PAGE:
Discussion in 'Parents of Children with Type 1' started by ashtensmom, Sep 9, 2013.
My 14 year old son got the vaccine. He said it didn't hurt any worse than the other vaccines.
My daughter is in 6th grade. We chose to have the first dose already of the vaccine. I asked my pediatrician if he was giving it to his own girls and he said yes . That was good enough for me. We still have to go back for a second dose we noticed no side effects
I agree. It seems that males can be silent carriers and I feel it's my responsibility to do what I can to protect others as well. Like I mentioned earlier, we will probably do it next year.
Glad to hear it's not as painful as I had heard. My friend had 2 pukers and 3 fainters, but that could have been the kid more than the shot.
I'm glad to hear that peds are encouraging boys to get them too.
Seriously - like 99% are carriers of HPV. It is mind blowing to think that we can eradicate this disease that kills others like my grandmother.
A very large study was published in 2012, which looked at Gardasil and autoimmune diseases. It covered 190,000 people, and was done by an insurance company. Type-1 diabetes was one of the diseases they looked for specifically.
Here is a quote from the news coverage:
They found no increase in any of 16 autoimmune disorders in the vaccinated population compared to a matched population of non-vaccinated girls and women. The 16 autoimmune disorders they looked for were:
"... immune thrombocytopenia, autoimmune hemolytic anemia, systemic lupus erythematosus, rheumatoid arthritis, juvenile rheumatoid arthritis, type 1 diabetes, Hashimoto's disease, Graves' disease, multiple sclerosis, acute disseminated encephalomyelitis, other demyelinating diseases of the central nervous system, vaccine-associated demyelination, Guillain-Barr? syndrome, neuromyelitis optica, optic neuritis and uveitis."
I know some people are afraid that the same drug companies that sell the vaccine will also fund the studies showing they are safe. Having an insurance company run the study is perfect. They are the people who pay for the vaccine, and they are the people who pay for any adverse side effects of the vaccine, so they are the best people to evaluate safety. Plus, they have the records to do it well. Not just anyone can review 190,000 patient records!
A few disjointed thoughts:
It is great that people are doing research on this for themselves.
The vaccine has great promise.
If you don't know the stats for the risks of the vaccine and the stats for the risk of the disease you don't know enough.
The study showing the vaccine is safe has two glaring problems - the girls were only followed for six months and the article stated that the vaccine "does not trigger autoimmune disorders" which is overstated since the most they could have accurately stated was that they did not see any greater than expected increase in autoimmune rates.
We live in a world that is not the same as our mother's. STD's are epidemic and the guidelines created in the 70's are simply outdated. Safe sex and vaccines offer woefully inadequate protection or worse yet a false sense of security. The stats on STD's prove that our current strategies are losing the war on disease.
Reports of harm from the vaccine are often sensationalized and grossly misreported yet they have spurred Japan to reconsider the vaccine.
I think a lot of that has to do with giving a vaccine to a group of girls en masse. 12-year-old girls (and maybe boys now, too--I've been out of the classroom for a few years) get it through school where I taught, and some years things go smoothly while other years you'd think amputations were being performed in the library. It all comes back to how the "queen bee" handles her shot.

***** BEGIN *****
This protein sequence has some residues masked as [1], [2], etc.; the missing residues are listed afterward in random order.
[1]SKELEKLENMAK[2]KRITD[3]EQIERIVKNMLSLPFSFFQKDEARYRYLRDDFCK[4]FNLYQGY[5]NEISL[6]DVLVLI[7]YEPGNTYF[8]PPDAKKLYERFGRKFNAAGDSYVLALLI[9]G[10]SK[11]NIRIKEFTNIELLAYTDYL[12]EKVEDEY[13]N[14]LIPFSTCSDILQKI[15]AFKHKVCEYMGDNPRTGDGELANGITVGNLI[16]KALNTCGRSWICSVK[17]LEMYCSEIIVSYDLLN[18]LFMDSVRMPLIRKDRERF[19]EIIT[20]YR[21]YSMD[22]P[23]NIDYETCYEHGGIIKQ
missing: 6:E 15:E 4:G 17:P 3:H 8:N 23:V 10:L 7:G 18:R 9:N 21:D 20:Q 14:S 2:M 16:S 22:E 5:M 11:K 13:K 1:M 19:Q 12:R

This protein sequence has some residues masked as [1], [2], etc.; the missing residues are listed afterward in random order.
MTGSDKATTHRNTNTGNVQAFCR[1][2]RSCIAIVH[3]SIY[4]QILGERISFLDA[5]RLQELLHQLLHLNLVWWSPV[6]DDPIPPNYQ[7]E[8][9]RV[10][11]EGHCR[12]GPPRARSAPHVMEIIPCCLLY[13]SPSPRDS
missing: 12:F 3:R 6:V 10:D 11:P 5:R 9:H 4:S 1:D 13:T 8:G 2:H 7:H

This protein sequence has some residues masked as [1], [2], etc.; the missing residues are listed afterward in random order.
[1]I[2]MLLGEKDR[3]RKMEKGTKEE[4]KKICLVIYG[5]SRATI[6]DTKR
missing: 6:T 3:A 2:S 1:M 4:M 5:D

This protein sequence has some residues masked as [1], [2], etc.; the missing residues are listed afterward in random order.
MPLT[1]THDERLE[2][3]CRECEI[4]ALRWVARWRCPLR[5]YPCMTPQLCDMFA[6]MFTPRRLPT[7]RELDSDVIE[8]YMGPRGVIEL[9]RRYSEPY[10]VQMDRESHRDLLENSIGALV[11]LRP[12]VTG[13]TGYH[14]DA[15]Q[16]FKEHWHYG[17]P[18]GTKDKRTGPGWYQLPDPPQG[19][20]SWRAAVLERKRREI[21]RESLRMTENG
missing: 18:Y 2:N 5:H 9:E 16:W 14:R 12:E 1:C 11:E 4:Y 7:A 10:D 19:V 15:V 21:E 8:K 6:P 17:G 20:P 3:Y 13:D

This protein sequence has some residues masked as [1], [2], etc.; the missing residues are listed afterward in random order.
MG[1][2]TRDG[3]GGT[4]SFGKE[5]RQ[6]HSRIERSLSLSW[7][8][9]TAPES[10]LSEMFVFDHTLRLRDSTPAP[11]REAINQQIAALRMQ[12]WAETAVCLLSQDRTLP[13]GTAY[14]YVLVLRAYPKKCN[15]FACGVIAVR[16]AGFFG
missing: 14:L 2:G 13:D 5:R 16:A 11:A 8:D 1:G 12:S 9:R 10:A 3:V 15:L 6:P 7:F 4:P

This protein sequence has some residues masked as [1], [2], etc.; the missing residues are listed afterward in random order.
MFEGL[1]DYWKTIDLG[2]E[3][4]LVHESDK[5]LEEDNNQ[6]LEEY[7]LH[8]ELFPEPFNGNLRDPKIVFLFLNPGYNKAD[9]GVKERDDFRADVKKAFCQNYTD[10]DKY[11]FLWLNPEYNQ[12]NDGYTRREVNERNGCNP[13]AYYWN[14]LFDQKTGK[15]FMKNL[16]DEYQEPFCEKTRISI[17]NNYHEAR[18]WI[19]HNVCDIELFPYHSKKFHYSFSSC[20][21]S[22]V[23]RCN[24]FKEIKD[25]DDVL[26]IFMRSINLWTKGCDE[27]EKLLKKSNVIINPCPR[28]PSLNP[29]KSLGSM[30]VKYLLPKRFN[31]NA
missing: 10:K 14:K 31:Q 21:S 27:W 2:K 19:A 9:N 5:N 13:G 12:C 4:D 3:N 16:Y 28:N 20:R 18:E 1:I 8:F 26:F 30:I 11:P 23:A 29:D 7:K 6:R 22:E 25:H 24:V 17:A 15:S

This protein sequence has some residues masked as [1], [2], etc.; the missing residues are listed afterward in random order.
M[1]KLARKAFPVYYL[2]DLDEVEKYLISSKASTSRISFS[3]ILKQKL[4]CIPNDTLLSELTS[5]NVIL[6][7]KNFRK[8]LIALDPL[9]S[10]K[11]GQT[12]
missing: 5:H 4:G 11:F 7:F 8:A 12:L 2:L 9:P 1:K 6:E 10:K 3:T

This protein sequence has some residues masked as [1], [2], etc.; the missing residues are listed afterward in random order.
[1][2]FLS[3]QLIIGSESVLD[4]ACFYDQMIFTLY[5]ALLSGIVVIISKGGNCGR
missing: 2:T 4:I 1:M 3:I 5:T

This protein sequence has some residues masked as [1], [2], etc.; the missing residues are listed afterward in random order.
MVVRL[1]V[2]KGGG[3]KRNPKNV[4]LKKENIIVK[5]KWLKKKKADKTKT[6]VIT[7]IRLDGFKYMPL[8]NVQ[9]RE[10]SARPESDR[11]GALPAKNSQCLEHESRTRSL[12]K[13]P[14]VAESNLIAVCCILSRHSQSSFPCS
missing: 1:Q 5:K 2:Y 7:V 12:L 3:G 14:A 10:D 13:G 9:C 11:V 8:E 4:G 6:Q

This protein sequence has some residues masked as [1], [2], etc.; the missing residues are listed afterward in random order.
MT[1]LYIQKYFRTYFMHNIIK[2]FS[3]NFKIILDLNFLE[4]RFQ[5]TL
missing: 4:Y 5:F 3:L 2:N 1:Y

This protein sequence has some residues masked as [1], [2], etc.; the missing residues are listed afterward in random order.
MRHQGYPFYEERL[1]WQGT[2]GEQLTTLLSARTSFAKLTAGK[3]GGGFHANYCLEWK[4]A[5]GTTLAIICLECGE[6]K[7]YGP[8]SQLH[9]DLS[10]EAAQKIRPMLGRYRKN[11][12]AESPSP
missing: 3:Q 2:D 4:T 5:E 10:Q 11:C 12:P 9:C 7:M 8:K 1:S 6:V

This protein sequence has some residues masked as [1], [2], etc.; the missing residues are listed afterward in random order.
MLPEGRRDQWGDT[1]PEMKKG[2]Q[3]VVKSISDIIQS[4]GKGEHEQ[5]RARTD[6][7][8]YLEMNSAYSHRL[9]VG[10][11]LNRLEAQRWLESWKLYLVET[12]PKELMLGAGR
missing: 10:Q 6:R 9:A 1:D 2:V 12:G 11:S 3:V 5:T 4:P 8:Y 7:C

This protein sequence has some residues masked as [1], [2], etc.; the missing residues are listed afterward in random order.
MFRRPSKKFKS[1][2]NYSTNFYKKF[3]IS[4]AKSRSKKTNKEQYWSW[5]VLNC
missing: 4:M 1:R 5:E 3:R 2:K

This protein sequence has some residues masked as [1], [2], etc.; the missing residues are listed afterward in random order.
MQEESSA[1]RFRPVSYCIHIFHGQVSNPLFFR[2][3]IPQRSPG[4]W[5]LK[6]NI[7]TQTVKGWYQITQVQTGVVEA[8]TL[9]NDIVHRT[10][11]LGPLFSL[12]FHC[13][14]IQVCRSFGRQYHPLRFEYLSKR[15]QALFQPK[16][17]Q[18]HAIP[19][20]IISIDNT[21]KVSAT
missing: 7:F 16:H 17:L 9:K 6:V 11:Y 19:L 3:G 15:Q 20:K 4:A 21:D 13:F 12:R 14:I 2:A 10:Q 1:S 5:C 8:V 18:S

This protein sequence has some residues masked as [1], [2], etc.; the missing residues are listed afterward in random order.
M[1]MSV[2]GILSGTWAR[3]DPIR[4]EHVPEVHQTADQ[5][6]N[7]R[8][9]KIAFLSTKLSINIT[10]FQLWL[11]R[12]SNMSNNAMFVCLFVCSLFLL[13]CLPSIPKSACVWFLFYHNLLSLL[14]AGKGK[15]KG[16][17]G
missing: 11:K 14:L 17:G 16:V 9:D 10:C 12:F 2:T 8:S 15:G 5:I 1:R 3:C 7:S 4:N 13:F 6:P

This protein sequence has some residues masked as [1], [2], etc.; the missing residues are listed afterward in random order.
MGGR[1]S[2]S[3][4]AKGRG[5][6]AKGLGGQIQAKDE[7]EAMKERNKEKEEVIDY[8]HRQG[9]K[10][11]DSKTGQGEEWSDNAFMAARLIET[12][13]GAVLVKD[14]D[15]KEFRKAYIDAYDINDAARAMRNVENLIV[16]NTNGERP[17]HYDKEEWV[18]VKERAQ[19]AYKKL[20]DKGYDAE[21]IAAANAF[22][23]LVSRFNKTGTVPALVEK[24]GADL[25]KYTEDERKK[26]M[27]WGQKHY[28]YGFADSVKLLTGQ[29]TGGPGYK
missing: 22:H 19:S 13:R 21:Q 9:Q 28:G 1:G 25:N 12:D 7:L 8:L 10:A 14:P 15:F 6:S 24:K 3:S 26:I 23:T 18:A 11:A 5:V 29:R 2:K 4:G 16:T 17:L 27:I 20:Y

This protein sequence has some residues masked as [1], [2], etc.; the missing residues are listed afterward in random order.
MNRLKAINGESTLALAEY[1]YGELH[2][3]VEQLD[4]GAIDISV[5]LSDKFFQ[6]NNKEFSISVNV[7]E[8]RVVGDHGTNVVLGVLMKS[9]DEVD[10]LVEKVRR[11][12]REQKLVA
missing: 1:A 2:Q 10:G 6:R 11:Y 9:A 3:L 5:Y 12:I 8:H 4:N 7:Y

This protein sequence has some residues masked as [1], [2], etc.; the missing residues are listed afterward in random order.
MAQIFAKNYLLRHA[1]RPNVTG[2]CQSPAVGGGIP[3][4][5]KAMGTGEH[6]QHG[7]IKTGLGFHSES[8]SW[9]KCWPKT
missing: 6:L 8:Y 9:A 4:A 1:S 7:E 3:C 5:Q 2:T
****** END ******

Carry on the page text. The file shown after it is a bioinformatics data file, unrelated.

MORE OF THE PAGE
Our pediatrician mentioned it to me last year at my son's 11 year old appointment. We are planning to get it for him next year. I will do the same for my daughters too when they are old enough.
HPV is everywhere and if something could help prevent them from having it, I'm all for it.
You are so right, I was told that by a dr. Unfortunately, rarely do males have any symptoms, while girls will have the issues since hpv can lead to cervical cancer. Im guessing it doesn't affects males that much because they don't have a cervix lol.
I actually didn't even know males could get the vaccine.. good to know
Actually, HPV does cause cancer in males. It cause throat and tongue cancer as well as cancer of the male sex organs. However, the vaccination is only approved by the FDA as a preventative to Cervical cancer.
My son and daughter both had the vaccine. Our pediatrician recommended it & I thought it was a good idea.
I have actually chosen not to get this, but I wanted to mention that you can have the vaccine if you have been sexually active. Someone else commented otherwise, but this is not the case in Canada.
It is only indicated for women under a certain age though. Which is fairly old, 24 and under I think.
Learn something new every day! Thanks for letting me know that, I had no idea.
You can get it, but it won't be effective if you already have HPV.
So if you have had an abnormal pap but it resolved to normal there is no point in getting it ?
Exactly - it comes and goes. It is never gone for good.
ETA - it doesn't really come and go, but the virus lives in the skin for about forever and it can take 10 years for it start damaging cells. So you might have an infection that appears in 6 months, and then another section is slower to change.
It is still advised to get the series because it may protect against different strains of HPV that the person with abnormal pap or testing HPV positive may have not been exposed too.
I am just researching this more and there is also a product called Cervarix. Not sure if it is in the states too. It protects against more strains
Yes. Cervarix and Gardasil are both used here in the US.
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